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Los Angeles School Officer Convicted in Fake Shooting


A Los Angeles school policeman who falsely claimed he was shot on patrol, prompting an intense manhunt, has been convicted of fraud and other offenses for making up the story.

In a non-jury trial, Los Angeles Superior Court Judge Richard H. Kirschner on Monday convicted Officer Jeff Stenroos of felony counts of planting false evidence, insurance fraud, giving false evidence, workers compensation fraud and a misdemeanor count of making a false report of an emergency.

He could face more than five years in prison when he is sentenced Dec. 14.

The purported shooting on Jan. 19 prompted a massive police search for a gunman and led to 9,000 students being held in their schools for hours.


In his closing arguments, the prosecutor contended that Jeff Stenroos fired a bullet into his protective vest, planted a shell casing, and repeatedly gave false accounts about what happened even from his hospital bed.

"He wanted the attention, he wanted the fame, he wanted the status ... he played the part of the traumatized officer," Los Angeles County Deputy District Attorney Paul Nunez said. "He wanted to manipulate everyone."

Stenroos could face more than five years in prison if convicted of five felonies and a misdemeanor that include planting evidence, making false reports and insurance fraud.

Stenroos triggered a dragnet on Jan. 19 by claiming that a ponytailed car burglary suspect shot him in his bulletproof vest as he was patrolling in his car outside the El Camino Real High School campus. Authorities locked down nine schools in the area, confining 9,000 students to classrooms for hours while more than 550 police officers searched for the gunman.

More than a week later, Stenroos finally told investigators that he accidentally shot himself while cleaning a personal handgun in his office.

According to a transcript of his confession, Stenroos said: "I don't even know how it happened, it discharged."

Nunez noted that the Los Angeles Unified School District was left on the hook for some $57,000 in medical expenses and that Stenroos received full pay while on a medical stress leave.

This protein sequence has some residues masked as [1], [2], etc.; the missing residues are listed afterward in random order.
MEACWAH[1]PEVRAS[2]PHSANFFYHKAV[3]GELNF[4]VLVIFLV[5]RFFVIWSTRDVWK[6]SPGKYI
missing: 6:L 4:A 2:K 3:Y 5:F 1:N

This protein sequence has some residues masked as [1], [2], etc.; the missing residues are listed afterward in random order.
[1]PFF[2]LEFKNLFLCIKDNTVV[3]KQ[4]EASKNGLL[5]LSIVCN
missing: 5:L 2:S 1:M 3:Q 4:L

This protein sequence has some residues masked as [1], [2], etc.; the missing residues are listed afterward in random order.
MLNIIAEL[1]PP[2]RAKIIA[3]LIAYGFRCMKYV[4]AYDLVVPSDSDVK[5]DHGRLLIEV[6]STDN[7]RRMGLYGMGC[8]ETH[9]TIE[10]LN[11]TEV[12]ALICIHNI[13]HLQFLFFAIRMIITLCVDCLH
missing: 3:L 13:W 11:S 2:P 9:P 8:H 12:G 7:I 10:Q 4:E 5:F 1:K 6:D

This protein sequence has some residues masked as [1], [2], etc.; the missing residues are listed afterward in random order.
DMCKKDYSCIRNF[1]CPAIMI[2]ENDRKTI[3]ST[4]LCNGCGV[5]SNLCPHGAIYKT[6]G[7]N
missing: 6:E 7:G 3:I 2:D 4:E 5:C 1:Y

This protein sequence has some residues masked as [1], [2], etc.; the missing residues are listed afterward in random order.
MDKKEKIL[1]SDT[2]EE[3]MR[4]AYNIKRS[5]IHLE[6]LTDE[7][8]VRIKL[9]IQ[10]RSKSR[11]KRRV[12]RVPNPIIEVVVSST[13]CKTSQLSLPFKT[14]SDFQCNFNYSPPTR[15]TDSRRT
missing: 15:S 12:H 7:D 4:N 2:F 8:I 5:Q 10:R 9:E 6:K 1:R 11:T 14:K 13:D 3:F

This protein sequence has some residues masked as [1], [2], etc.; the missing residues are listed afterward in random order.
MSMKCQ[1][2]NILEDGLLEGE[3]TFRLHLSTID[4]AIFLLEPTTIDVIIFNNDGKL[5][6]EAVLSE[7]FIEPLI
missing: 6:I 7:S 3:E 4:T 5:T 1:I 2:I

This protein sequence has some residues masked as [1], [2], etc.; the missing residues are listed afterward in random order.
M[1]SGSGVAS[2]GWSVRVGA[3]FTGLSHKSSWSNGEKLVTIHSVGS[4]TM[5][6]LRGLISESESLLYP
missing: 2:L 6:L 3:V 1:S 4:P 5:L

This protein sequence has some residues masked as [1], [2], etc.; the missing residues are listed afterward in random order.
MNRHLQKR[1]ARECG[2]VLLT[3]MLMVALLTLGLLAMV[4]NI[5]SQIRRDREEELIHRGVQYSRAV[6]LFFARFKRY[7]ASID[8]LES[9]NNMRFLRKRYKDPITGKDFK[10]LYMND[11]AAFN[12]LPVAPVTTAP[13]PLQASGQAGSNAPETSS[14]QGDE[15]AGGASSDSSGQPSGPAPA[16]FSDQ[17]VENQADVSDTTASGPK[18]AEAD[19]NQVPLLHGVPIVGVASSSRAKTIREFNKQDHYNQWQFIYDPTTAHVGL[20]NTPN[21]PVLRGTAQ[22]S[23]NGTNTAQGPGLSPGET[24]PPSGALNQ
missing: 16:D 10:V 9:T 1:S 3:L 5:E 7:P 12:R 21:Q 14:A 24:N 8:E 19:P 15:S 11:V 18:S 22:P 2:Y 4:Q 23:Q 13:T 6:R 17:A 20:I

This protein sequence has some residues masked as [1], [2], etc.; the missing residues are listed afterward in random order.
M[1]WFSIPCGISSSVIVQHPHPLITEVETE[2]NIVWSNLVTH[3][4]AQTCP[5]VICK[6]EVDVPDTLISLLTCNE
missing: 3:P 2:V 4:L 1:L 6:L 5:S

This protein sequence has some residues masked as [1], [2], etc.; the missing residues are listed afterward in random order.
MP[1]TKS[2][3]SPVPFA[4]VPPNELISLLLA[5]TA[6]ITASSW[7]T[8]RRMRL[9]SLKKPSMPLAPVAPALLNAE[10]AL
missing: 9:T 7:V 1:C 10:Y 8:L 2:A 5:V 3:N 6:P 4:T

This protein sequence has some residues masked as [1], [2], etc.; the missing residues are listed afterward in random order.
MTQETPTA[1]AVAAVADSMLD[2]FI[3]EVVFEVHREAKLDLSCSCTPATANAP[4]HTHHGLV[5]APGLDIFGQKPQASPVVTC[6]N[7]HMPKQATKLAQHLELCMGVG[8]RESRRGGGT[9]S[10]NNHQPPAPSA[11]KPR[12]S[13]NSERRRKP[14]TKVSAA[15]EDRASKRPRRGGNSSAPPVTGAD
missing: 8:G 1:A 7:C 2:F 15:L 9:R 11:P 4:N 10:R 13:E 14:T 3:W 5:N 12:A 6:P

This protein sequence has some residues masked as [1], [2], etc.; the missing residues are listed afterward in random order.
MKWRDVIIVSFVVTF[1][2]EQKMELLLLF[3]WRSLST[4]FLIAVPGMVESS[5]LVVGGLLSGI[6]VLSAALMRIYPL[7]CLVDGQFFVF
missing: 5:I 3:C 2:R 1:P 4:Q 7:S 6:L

"This was a cover-up, your honor, to stay off work," Nunez argued in the non-jury trial.

The prosecutor dismissed Stenroos' claim that he accidentally shot himself, saying among other things that there was no gunshot residue on his uniform and no gunshot was heard in the building. He implied that Stenroos shot his vest and then put it on and compared it to a Halloween costume.

"This was a staged, planned event," Nunez said, adding that Stenroos didn't confess until investigators broke down his claim of an armed assailant after hours of questioning.

The defense argued that there was no evidence that he planned a fraud and that he only lied on the spur of the moment to cover his embarrassing mistake.

It was only in the ambulance when "he decides to tell the lie that ruins his life and ruins his career," Stenroos' attorney Tim Murphy said.

Stenroos' other attorney, Dennis Elber, argued that his client was only guilty of one count - misdemeanor false reporting of an emergency - and that there was either no evidence to support the more serious charges or those laws did not apply in this case.

"Yes he put out a false public emergency and yes he is guilty of that," Elber said. "But it's got to stop where the law says it should stop."

Elber accused prosecutors of being overzealous in charging Stenroos "in a desire to please a supposed public outrage."

He said that witnesses have testified that Stenroos' injuries were consistent with a gunshot stopped by a bulletproof vest and all the care he received was "reasonable and necessary." He said that after accidentally shooting himself, Stenroos went on patrol upon hearing a report of an intruder. Stenroos did see the suspect but passed out when "the adrenaline, the pain ... takes over."

He called the staged shooting "ludicrous," arguing that Stenroos had asked to go back to work.

According to Elber, a supervisor who visited Stenroos in the hospital saw no in indication that he was play acting.

"He looked hurt," Elber said. "He was not enjoying the attention."

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